Command and Control

Posted on September 22, 2016 at 5:30 pm

B+
Lowest Recommended Age: High School
MPAA Rating: Not rated
Profanity: Some strong language
Alcohol/ Drugs: None
Violence/ Scariness: Theme of nuclear weapons and accidents, peril and violence, sad death
Diversity Issues: None
Date Released to Theaters: September 23, 2016
Copyright 2016 Robert Kenner Films
Copyright 2016 Robert Kenner Films

You want to know what’s scary? A teenager dropping a wrench onto an aging but still very potent nuclear missile. Even scarier is that the wrench hit so hard it poked a hole in the missile, which led to a fuel leak, which led to a massive explosion, killing one man, injuring others, and destroying the launch facility. Scarier than that is that this happened in 1980, in Arkansas. It wasn’t a secret. Then-governor Bill Clinton appeared on television to reassure Arkansans that everything was all right. Here’s what’s scary: no one remembers it, and it was just one of many “broken arrow” accidents involving nuclear weapons stored on US soil, and that’s just the ones we know about that took place in America. Who knows what is going on in other countries?

Based on a book by reporter Eric Schlosser, “Command and Control” tells the story of the Titan II Missile explosion with riveting interviews and seamless re-creations, moment by moment of the night the young airman dropped the wrench and the steps taken at great risk and great speed to prevent contamination. We see how painful the events still are to the people involved and how terrifyingly close we — meaning all of us on the planet — were to complete annihilation. Schlosser, whose calm delivery somehow makes it seem even more dire, has assembled a terrifying dossier of denial and neglect.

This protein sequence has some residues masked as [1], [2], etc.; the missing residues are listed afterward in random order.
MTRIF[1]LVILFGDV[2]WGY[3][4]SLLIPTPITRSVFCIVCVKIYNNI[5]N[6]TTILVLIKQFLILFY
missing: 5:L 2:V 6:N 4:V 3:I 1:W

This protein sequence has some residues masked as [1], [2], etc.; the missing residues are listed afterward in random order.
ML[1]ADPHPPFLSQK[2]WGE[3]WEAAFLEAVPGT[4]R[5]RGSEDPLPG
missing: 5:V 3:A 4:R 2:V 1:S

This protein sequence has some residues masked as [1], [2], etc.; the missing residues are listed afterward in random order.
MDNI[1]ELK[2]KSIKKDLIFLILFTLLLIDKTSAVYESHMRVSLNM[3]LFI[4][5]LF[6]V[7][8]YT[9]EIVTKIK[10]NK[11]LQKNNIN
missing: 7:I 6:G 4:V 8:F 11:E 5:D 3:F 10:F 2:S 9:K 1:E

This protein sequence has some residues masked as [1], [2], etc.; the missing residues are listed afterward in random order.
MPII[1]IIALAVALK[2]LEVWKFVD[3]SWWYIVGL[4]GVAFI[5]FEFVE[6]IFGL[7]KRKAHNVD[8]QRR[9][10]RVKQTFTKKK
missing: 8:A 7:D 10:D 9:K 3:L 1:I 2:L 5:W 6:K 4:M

Director Robert Kenner (“Merchants of Doubt”) wisely presents it like a “tick-tock” thriller, a “Mission: Impossible” or James Bond story come to life. But this film has no supervillain attempting total world domination. This is a Pogo-style “we have met the enemy and he is us” story. Somehow, it is easier for us to believe that a Dr. Evil out there can devise a strategy to destroy us than to believe that in a world where most of us cannot re-set our car clocks for Daylight Savings Time, we keep designing machines that are too complicated for us to operate, or, in this case, even store safely. The bombs used during WWII were built and dropped. The deterrence-arsenal built up during the Cold War has created an unprecedented maintenance problem. We simply do not know how to take care of them or even whether it is possible to do so for decades or centuries.

It seems pretty obvious that at some point, someone is going to drop a wrench. Indeed, that seems far more likely than someone breaking in to do intentional damage. And yet, Kenner and Schlosser show us, calmly, devastatingly, while we argue about every other political issue, this one keeps being overlooked. This movie should make it harder to continue to do so.

Parents should know that the topic of this film is nuclear weapons. There are scenes of peril and explosions and discussions of injuries and death.

Family discussion: Which politicians are paying attention to this issue?

If you like this, try: “Merchants of Death”

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